Last summer though, my cousin’s wedding and my grandparents’ mortality finally nudged me to buy some plane tickets. In the months leading up to the trip, Turkey’s failed military coup graced the world’s screens. As my parents and I watched, we sat unfazed. My parents had been through a successful military coup before, and this didn’t look anything like it: High-ranking elected officials weren’t arrested, state television wasn’t taken over by the military, the streets weren’t empty. We felt the same as always — they were relentlessly disappointed and hopeful for their homeland, while all I registered was resentment and disdain. The thought of cancelling the trip was fleeting. We changed the channel.
Sacrifices made on behalf of Turkey haven’t always been made with the best intentions. The Ottomans, who ruled Turkey for more than 600 years, regularly murdered family to protect their power, peaking with Sultan Mehmed III assassinating 19 of his brothers to eliminate the possibility of a civil war. In 1922, the Ottoman Empire was overthrown, and the Republic of Turkey was formed a year later by Mustafa Kemal Atatürk. In order to jump-start modernization, Turkey shed its Ottoman past and aligned itself with the West; Atatürk changed the alphabet from Arabic to Roman, secularized the state, prohibited the headscarf in state buildings, closed all religious schools, lifted the ban on alcohol, and switched the calendar from Islamic to Gregorian. As a result of that transformation, even today, Atatürk retains a deity-like status in Turkey.
The new and shiny Turkish Republic came at the expense of devout Muslims and Kurds. The multiethnic, multireligious Turkish population that Atatürk championed prior to his eventual rule became a burden in the face of modernity and those that didn’t fit were ignored and shunned. That forceful social engineering produced the weak foundation that the country has been wobbling on ever since. No matter who has power, the refrain is the same: You’re either with us or you’re against us, and if you’re against us, you will be punished. In my parents’ time, during the 1970s and ’80s, the power struggle was between the right-wing nationalists and the left-wing anti-establishment protesters. Now it’s between those that seek liberal secularity and those who want an Islamic state.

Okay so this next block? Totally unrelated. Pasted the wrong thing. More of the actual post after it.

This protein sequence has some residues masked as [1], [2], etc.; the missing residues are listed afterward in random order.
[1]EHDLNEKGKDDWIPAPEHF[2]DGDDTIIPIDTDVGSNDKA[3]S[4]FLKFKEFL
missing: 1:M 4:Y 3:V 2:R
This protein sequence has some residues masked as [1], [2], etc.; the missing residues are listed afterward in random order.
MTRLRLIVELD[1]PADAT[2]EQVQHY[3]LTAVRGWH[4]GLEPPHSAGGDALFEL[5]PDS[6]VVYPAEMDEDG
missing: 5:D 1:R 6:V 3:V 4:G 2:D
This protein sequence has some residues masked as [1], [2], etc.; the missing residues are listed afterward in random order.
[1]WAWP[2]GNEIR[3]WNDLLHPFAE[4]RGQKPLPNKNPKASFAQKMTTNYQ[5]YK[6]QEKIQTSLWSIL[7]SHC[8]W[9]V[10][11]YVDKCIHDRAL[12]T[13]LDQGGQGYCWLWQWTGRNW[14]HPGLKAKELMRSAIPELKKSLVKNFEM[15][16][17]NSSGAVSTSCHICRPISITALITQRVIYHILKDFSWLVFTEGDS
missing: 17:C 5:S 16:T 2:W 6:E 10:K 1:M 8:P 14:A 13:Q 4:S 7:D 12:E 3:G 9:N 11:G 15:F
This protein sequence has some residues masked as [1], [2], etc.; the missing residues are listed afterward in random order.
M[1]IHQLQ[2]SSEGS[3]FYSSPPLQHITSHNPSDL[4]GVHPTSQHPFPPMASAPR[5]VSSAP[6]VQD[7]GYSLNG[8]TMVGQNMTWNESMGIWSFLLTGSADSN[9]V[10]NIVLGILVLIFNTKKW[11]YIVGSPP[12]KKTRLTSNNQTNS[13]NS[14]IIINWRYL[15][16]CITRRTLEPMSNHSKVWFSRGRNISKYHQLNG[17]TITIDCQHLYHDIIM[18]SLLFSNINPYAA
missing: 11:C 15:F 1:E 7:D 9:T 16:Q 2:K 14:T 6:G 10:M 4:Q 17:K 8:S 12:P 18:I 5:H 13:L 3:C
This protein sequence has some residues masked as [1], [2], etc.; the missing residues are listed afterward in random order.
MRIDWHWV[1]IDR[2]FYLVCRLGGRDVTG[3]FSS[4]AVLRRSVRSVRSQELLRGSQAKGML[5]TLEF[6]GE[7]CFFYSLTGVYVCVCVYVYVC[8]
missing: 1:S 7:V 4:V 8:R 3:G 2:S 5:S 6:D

One of the great joys of Eid al-Adha is that it’s one of the least politically fraught holidays in Turkey. One of the country’s most famous contemporary theologians, Yaşar Nuri Öztürk, wrote that the holiday — and sacrifice in general — is not so much a religious practice as it is a form of social charity: Your generosity can either be completely given to the poor and needy, or divided up to be shared with family, neighbors, and the community. Traditionally, everyone attempts to engage in charity relative to their economic status, with the most aid going to the poor.
Those not wishing to sacrifice an animal tend to give money to a charity. Kizilay — Turkish Red Crescent — is the charity of choice. Started partly as a response to the needs of the Crimean War, it joined with the International Red Cross Movement soon after, and currently offers humanitarian aid to most of the Muslim world. (Much of its aid is currently dedicated to Syrian refugees, who have poured into Turkey in recent years.) Due to its independence from any government body, Kizilay is seen as rising above religious and political ideology, allowing Turks to donate and lean in to the idea of being a strong, compassionate nation.
Eid al-Adha is a mirage in the middle of the harsh desert of the Turkish spirit, a vision of the unified Turkey that we all wish existed.
A couple of months after the coup that wasn’t, I put my exasperation with Turkey aside and boarded two planes, eventually arriving in Adana Airport. My parents picked me up and we drove to my uncle’s house in Mersin. The palm trees that flanked the roads swayed softly, and the restaurants that lined the oceanfront were dark. Different politicians had taken it upon themselves to blanket Mersin in billboards, and their well wishes for a healthy and happy Eid — “BAYRAMINIZ MUBAREK OLSUN,” set against the staple Turkish red crescent and star, next to their headshots — towered over the city. There was a Stepford quality to these Eid greetings, as if Turkish politicians, who spend most of their time yelling gaudy insults at each other if they’re not throwing literal punches in Parliament, had decided to call a truce and talk to The People instead.